As shown in FIGS. 3 and 4, diaphragm 46, preferably made of synthetic rubber, is disposed between die plate 52 and dispenser module 40. Positioned between the diaphragm and dispenser module is a clamping plate 66 which, in part, constitutes means spacing the diaphragm 46 from the top surface of module 40 and forms, in part, upper chambers 50. Clamping plate 66 has an aperture 68 underlying each diaphragm portion 48 and communicating with a corresponding chamber 44. Clamps 67 are provided firmly to hold die plate 52 and clamping plate 66 together with the diaphragm disposed therebetween. Bonded to the bottom surface of clamping plate 66 for entering into a sealing relationship with the top surface 56 of dispenser module 40 is an apertured gasket sheet 69 for isolating upper chambers 50 from one another. Thus each corresponding upper chamber 50 and lower chamber 44 is only open through the orifice at the nozzle end 58 of closed wall 42.
The top surface of clamping plate 66 has grooves 70, triangular in section, about each aperture 68. Similarly, die plate 52 has projections 72 encompassing each concavity 54 and shaped complementary to the grooves 70 so that upon clamping of the clamping plate 66 to die plate 52 with the diaphragm 46 disposed therebetween, each diaphragm portion 48 becomes sealed about its periphery.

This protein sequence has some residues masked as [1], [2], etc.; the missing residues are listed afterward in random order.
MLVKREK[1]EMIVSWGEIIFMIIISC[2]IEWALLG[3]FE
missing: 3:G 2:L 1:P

Dispenser apparatus 32 also includes means for selectively moving each diaphragm portion 48 between a first position wherein it is disposed in a generally relaxed planar condition extending across the mouth 62 of its concavity 54 (FIG. 3), and a second position wherein it is in substantially full surface contact with the inner surface 64 of the concavity thereby increasing the volume of its upper chamber 50 by a fixed amount corresponding to the volume of the concavity. For this purpose dispenser apparatus 32 has vacuum means comprising a manifold 74 formed in the upper surface of die plate 52. The manifold 74 is closed by a plate 76 which has an exit port 78 that receives a line 79 leading to a source of vacuum. When connected to such a vacuum source, the manifold becomes a main vacuum chamber 80 communicating with each concavity 54 by means of one or more of passageways 82 intersecting each concavity inner surface 64. The vacuum generator and attendant valve means and lines for connection to port 78 are well known to those of skill of the art and, in the interests of brevity, are not shown. Suffice it to say that pulling of a vacuum on port 78 withdraws air from concavities 54 moving diaphragm portions 48 to their second positions (FIG. 4), while operation of the valve means to connect port 78 to atmosphere results in return of the diaphragm portions to their first positions extending across the mouths 62 of the concavities 54.